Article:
The Fight for Educational Excellence

Yesterday, I attended the White House Summit on Educational Excellence for African Americans at Loyola Marymount University.  It was a very fruitful conversation with amazing presentations and panel discussions.  Ethan Smith, Verbum Dei class of 2007, was one of the panelists.

At the end of the summit, David Johns, the Executive Director of the White House Initiative on Educational Excellence for African Americans, challenged the group to answer the following questions:  what did I learn, what will I share, and what will I do as a result of being present at the summit?

As I thought about these questions, I reflected upon the dissertation I completed at the end of my doctoral studies at LMU titled Dreams Deferred: A Critical Narrative Analysis of

African American Males In Pursuit of Higher Education.  I think that it is important to note that when I was working on my paper, my participants consisted of a relatively small group of students, so I knew that I would not be able to generalize my findings.  I felt reassured at the Summit when I heard how the panelists’ description of their experiences in college mirrored those of my study participants.  So when David Johns asked what I learned, I was pleased to know that my work was not in vain.  Many of these students have common experiences and that need to be shared, which was the second part of his question.  When asked what I will do as a result, it was confirmed for me that I needed to continue to dedicate my time to fighting for equity, access, and continued support for these students.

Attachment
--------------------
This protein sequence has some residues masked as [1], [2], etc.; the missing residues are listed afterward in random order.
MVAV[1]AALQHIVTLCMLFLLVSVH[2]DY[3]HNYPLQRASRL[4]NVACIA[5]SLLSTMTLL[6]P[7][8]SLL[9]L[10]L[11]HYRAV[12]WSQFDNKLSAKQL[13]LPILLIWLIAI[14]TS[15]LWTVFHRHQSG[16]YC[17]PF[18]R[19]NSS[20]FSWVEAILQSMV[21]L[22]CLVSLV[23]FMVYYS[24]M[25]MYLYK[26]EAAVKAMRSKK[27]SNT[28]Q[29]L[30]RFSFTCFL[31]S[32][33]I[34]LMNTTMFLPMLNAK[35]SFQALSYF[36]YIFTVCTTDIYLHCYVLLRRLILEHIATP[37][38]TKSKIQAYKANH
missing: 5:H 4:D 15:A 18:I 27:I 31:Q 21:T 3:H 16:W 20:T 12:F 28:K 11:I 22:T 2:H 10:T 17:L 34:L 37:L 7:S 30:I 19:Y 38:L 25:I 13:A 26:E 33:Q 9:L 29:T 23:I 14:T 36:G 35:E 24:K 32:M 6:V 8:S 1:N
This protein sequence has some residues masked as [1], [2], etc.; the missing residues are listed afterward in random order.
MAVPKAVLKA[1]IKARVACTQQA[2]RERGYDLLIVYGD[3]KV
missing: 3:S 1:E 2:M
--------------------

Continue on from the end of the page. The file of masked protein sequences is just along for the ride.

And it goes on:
The following passage is an excerpt from epilogue to my dissertation.  It is my hope that I can continue this work to affect change.

            Conducting this study has afforded me the opportunity to put a voice to the college dropout numbers that land on my desk.  Through these powerful narratives, I am able to now better understand the hardships that working class African American male students encounter in their efforts to remain on the college campus. In turn, their stories allow me to better prepare the students with whom I currently work, who soon are approaching that next step—transition to college.  I designed and implemented our first transition workshop – a day long workshop where senior students were exposed to a variety of topics that would ensure a successful freshman year, including identifying and locating academic resources, involvement, networking, and money management, as well as social topics like drugs and alcohol, consent, and living away from home.  Additionally, I have made it a part of my job to regularly reach out to alumni in order to remind them that we are still with them; that we are cheering for them; that we are here for them, even after they have graduated.  When they leave the campus, they have not left our hearts.  Moreover, I want them to remember that they still carry the values of St. Peter Claver and that we continue to expect them to be true to their own greatness, just as if they were still ours.  Because, in fact, they are.    

Leave a Reply

Your email address will not be published. Required fields are marked *